Over the next few months, the two reached a level of trust and camaraderie that has Quinn wishing he’d brought Joel on ages ago. 

The duo is already hard at work expanding Giving Bag’s market. While Quinn works to connect with more hotels and offer more services, Joel focuses on brand recognition and reaching new markets. He’s created a consistent content calendar [including for Instagram and LinkedIn], fine-tuned the website, improved client relationships, and worked on new growth channels for the brand. In between weekly updates, the two catch up over the phone regularly. 

Giving Bag likely wouldn’t be where it is today if either partner had tried to tackle everything on his own. But together, they can play off each other’s strengths to help the business grow. 

Quinn and Joel’s advice for other founders and buyers? Build rapport during those initial conversations. What you learn from your fellow negotiator could improve your deal and what you get out of it.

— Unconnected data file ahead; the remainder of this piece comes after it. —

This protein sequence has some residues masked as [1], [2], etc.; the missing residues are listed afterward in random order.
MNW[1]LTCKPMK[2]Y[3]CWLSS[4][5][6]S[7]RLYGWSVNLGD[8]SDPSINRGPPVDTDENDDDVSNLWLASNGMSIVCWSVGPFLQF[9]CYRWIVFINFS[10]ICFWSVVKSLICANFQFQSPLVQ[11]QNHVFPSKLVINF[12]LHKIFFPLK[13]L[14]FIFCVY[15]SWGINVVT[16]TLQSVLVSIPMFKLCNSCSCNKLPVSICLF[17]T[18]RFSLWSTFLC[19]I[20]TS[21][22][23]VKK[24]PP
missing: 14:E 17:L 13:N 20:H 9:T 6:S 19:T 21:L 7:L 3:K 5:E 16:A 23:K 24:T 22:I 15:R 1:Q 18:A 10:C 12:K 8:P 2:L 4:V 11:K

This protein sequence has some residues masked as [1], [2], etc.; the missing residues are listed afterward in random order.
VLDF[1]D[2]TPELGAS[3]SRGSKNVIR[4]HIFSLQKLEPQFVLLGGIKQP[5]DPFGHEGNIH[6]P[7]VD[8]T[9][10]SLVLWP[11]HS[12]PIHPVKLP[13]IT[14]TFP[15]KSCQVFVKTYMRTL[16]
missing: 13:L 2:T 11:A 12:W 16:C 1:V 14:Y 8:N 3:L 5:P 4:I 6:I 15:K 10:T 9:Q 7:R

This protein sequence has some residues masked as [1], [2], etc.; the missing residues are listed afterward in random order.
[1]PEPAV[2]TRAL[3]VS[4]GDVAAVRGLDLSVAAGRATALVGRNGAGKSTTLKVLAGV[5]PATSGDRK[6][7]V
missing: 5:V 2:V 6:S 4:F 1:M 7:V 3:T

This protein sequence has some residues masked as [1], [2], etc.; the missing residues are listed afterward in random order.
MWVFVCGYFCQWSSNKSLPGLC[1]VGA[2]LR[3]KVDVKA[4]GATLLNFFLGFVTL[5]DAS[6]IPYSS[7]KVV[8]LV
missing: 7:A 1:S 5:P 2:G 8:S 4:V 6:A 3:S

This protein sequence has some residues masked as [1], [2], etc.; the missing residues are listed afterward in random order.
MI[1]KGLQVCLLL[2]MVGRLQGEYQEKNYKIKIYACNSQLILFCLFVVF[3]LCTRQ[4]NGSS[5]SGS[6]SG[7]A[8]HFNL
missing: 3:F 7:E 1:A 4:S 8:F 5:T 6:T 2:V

“ was fantastic in helping us move the deal forward quickly. But I also learned a lot by taking the time to talk to people. Get advice from others about your pitch, business description, ideal buyer, and profile,” Quinn says. “The more conversations you have, the more you’ll know who you want to acquire your business or become your partner.” 

Joel adds, “If you’re going to reach out to someone, do it with intent rather than send a copy-paste message. Look for a company that you can be proud of and have fun with.”

Watching them together, it’s easy to see how much fun Quinn and Joel have with one another. Was it luck that brought them together in the marketplace? Perhaps. But it was that natural connection that helped them become true friends and partners.